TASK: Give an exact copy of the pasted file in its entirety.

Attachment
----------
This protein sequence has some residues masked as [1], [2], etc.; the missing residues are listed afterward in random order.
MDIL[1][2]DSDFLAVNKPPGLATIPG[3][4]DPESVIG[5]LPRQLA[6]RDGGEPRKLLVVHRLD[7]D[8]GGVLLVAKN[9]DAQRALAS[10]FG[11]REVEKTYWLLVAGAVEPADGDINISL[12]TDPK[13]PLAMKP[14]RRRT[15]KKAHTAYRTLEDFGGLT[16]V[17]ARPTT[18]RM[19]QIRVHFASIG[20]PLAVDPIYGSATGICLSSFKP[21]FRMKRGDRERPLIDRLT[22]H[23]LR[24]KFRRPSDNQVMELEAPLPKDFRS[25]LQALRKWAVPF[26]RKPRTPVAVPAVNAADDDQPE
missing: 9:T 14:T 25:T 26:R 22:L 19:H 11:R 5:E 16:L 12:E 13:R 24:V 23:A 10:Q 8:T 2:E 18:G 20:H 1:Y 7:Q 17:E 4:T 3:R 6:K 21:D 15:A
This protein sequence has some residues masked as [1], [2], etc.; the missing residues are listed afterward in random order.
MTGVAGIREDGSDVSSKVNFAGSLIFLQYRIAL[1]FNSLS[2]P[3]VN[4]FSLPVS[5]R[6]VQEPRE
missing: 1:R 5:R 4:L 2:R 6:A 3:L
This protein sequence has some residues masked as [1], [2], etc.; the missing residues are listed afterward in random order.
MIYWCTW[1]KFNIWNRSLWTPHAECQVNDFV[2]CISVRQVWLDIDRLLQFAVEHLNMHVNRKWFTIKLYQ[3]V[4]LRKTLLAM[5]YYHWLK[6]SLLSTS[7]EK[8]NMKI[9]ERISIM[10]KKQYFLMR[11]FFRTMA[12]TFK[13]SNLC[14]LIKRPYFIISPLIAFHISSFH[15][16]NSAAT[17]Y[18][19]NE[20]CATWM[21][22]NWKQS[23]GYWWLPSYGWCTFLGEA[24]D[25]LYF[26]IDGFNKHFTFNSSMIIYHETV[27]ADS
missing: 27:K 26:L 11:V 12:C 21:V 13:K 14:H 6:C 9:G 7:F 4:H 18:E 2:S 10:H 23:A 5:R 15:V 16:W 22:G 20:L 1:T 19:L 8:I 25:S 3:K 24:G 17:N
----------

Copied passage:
This protein sequence has some residues masked as [1], [2], etc.; the missing residues are listed afterward in random order.
MDIL[1][2]DSDFLAVNKPPGLATIPG[3][4]DPESVIG[5]LPRQLA[6]RDGGEPRKLLVVHRLD[7]D[8]GGVLLVAKN[9]DAQRALAS[10]FG[11]REVEKTYWLLVAGAVEPADGDINISL[12]TDPK[13]PLAMKP[14]RRRT[15]KKAHTAYRTLEDFGGLT[16]V[17]ARPTT[18]RM[19]QIRVHFASIG[20]PLAVDPIYGSATGICLSSFKP[21]FRMKRGDRERPLIDRLT[22]H[23]LR[24]KFRRPSDNQVMELEAPLPKDFRS[25]LQALRKWAVPF[26]RKPRTPVAVPAVNAADDDQPE
missing: 9:T 14:T 25:T 26:R 22:L 19:H 11:R 5:E 16:L 12:E 13:R 24:V 23:A 10:Q 8:T 2:E 18:G 20:H 1:Y 7:Q 17:E 4:T 3:R 6:K 21:D 15:A
This protein sequence has some residues masked as [1], [2], etc.; the missing residues are listed afterward in random order.
MTGVAGIREDGSDVSSKVNFAGSLIFLQYRIAL[1]FNSLS[2]P[3]VN[4]FSLPVS[5]R[6]VQEPRE
missing: 1:R 5:R 4:L 2:R 6:A 3:L
This protein sequence has some residues masked as [1], [2], etc.; the missing residues are listed afterward in random order.
MIYWCTW[1]KFNIWNRSLWTPHAECQVNDFV[2]CISVRQVWLDIDRLLQFAVEHLNMHVNRKWFTIKLYQ[3]V[4]LRKTLLAM[5]YYHWLK[6]SLLSTS[7]EK[8]NMKI[9]ERISIM[10]KKQYFLMR[11]FFRTMA[12]TFK[13]SNLC[14]LIKRPYFIISPLIAFHISSFH[15][16]NSAAT[17]Y[18][19]NE[20]CATWM[21][22]NWKQS[23]GYWWLPSYGWCTFLGEA[24]D[25]LYF[26]IDGFNKHFTFNSSMIIYHETV[27]ADS
missing: 27:K 26:L 11:V 12:C 21:V 13:K 14:H 6:C 9:G 7:F 4:H 18:E 2:S 10:H 23:A 5:R 15:V 16:W 22:G 20:L 1:T 19:L 8:I 25:S 3:K 24:G 17:N